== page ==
You may use a website socially but if you go home and make a comment about a bad day (See how to lose your job in 140 characters or less) or obnoxious client or sucky boss or give out private information and everyone knows who you're talking about you will have very real consequences in your life that can extend to your pocketbook, where you live, your job and all aspects of your life. The sooner people realize that social media is life media the better off we'll all be.

Likewise if you learn something powerful or make a connection, you can reap big dividends in your life both financially, personally, and in positive learning experiences for your students.

#9 People understand context.
Imagine kids doing a project about cyberbullying and they take a photo and upload to their Facebook to grab a screenshot and film (instead of using photoshop.) It gets uploaded in school, looks like an awful event, and everyone thinks it is really happening. The students take it down but the damage is done.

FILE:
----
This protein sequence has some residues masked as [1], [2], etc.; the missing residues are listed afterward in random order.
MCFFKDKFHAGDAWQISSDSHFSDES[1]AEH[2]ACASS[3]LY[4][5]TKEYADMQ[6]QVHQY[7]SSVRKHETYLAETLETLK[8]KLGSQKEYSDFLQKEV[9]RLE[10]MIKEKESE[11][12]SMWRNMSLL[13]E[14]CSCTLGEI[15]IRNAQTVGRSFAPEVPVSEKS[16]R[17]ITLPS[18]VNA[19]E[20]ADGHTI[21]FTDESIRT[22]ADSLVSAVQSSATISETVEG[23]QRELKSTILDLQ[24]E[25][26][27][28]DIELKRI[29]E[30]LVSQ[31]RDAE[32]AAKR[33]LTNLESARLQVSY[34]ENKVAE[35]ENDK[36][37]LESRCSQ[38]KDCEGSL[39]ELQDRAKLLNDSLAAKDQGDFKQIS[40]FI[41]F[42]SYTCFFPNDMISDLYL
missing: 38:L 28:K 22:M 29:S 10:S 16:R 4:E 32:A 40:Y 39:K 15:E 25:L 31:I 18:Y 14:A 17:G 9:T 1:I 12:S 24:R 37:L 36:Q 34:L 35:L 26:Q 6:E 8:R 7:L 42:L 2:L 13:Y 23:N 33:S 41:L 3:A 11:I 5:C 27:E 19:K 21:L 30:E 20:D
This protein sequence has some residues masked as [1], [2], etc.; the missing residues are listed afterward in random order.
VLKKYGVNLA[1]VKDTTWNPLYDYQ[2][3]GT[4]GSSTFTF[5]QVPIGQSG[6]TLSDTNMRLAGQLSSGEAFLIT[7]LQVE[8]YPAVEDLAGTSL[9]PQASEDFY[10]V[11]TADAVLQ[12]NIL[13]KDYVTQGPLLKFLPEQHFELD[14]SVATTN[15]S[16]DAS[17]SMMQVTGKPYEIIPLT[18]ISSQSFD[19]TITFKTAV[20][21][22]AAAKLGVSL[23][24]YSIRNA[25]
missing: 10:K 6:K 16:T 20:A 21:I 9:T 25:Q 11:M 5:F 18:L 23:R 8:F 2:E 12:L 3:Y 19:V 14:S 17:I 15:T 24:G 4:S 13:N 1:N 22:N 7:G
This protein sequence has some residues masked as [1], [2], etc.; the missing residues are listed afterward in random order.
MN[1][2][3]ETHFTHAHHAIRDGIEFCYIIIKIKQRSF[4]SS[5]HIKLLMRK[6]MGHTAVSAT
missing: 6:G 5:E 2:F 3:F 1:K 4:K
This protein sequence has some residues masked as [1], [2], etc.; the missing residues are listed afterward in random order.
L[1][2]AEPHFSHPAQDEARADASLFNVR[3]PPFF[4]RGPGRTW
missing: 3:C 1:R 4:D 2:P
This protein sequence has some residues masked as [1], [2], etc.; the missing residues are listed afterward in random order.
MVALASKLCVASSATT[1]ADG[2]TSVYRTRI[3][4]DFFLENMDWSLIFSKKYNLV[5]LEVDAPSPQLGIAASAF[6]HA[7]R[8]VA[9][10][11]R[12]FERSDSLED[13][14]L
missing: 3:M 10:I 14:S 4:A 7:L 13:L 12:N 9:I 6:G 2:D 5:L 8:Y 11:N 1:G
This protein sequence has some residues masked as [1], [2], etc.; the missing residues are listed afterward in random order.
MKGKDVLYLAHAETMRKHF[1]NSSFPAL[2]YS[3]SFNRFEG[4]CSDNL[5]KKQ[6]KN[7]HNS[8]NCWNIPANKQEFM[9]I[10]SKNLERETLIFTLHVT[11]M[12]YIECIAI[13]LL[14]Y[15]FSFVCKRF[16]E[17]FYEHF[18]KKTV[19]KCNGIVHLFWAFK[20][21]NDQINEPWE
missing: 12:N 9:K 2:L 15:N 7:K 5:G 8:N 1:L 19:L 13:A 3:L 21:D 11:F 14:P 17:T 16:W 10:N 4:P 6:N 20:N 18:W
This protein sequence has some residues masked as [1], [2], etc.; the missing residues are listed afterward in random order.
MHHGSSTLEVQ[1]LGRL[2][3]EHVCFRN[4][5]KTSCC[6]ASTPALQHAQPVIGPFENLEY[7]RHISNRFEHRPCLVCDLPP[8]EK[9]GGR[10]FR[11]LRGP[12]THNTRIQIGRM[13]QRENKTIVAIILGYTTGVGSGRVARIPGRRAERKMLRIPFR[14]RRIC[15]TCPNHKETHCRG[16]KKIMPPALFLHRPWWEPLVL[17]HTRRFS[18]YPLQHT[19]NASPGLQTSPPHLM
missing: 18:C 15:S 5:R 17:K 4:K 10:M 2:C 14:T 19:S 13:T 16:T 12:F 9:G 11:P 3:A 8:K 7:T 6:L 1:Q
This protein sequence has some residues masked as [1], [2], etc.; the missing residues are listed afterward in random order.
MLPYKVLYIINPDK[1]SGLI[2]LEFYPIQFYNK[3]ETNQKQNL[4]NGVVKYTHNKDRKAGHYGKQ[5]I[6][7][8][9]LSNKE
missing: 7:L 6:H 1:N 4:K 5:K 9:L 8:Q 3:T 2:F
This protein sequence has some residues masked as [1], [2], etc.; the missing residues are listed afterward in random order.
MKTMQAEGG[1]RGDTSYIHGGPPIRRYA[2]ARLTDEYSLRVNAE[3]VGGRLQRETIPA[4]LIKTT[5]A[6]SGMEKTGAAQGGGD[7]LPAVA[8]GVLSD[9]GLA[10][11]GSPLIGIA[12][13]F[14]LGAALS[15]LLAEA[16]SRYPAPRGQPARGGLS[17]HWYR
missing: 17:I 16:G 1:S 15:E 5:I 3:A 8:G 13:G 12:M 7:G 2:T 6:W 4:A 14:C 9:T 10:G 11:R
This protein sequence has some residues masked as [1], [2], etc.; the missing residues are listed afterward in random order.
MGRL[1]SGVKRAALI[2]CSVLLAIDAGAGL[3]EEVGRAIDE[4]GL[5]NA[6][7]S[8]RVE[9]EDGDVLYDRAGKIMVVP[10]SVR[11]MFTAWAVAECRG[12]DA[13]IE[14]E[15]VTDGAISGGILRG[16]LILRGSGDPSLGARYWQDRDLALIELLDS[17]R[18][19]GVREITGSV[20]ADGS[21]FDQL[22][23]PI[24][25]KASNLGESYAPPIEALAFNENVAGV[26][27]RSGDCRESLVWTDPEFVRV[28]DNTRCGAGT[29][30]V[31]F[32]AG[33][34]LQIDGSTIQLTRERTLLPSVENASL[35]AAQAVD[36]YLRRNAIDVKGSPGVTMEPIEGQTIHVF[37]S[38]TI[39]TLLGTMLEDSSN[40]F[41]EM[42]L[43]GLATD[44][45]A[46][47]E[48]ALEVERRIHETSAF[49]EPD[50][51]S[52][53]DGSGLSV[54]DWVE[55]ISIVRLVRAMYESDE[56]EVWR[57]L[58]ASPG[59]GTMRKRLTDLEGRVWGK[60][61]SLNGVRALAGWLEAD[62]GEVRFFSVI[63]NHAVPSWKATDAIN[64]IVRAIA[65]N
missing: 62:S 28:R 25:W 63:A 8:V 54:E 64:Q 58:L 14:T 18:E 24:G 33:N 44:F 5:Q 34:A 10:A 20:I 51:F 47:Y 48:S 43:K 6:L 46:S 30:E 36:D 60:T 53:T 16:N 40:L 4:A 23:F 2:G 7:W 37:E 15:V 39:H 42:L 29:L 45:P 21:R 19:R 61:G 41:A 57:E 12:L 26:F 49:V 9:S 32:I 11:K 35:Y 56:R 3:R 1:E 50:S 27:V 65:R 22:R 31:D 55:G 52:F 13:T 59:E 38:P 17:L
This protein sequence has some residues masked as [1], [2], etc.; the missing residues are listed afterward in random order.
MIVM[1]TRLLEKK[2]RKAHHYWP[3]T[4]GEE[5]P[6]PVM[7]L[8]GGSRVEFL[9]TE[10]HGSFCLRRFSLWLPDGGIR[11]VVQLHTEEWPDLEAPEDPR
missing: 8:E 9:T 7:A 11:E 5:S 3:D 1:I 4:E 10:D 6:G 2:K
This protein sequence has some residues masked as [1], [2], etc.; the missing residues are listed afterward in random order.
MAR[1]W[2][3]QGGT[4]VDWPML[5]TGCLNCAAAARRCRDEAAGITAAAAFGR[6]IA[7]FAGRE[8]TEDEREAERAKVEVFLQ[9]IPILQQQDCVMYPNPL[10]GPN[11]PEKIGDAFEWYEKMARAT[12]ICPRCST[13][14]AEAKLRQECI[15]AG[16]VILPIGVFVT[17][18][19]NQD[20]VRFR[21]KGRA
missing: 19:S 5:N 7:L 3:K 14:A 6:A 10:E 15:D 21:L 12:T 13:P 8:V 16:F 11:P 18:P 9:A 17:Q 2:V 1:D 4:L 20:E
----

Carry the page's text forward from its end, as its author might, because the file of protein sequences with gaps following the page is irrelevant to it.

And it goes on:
Every photo you use should be real. Be careful about using your social media sites for a "project" especially on a controversial topic. If it isn't real, don't upload it. Period. Don't experiment in places where you can do permanent damage. This is why people studying to be doctors operate on cadavers not real people as they begin.

I know a student who posted a fake status update to "see what would happen." Another student posted an April fool's joke that his house was robbed only to have the neighbors show up at their door 10 minutes after the post was made from his cell phone.

This is especially important for teachers to tell students if you allow the use of social media at your school.

#8 Profiles are accurate
People use photos from 10 years a go. They lie about their age. They may even lie about who they say they are or what they are doing for a living. Be a smidge wary when you first "meet" people particularly if you don't "know" them and decided to friend or follow because of mutual "friends." (See #2.)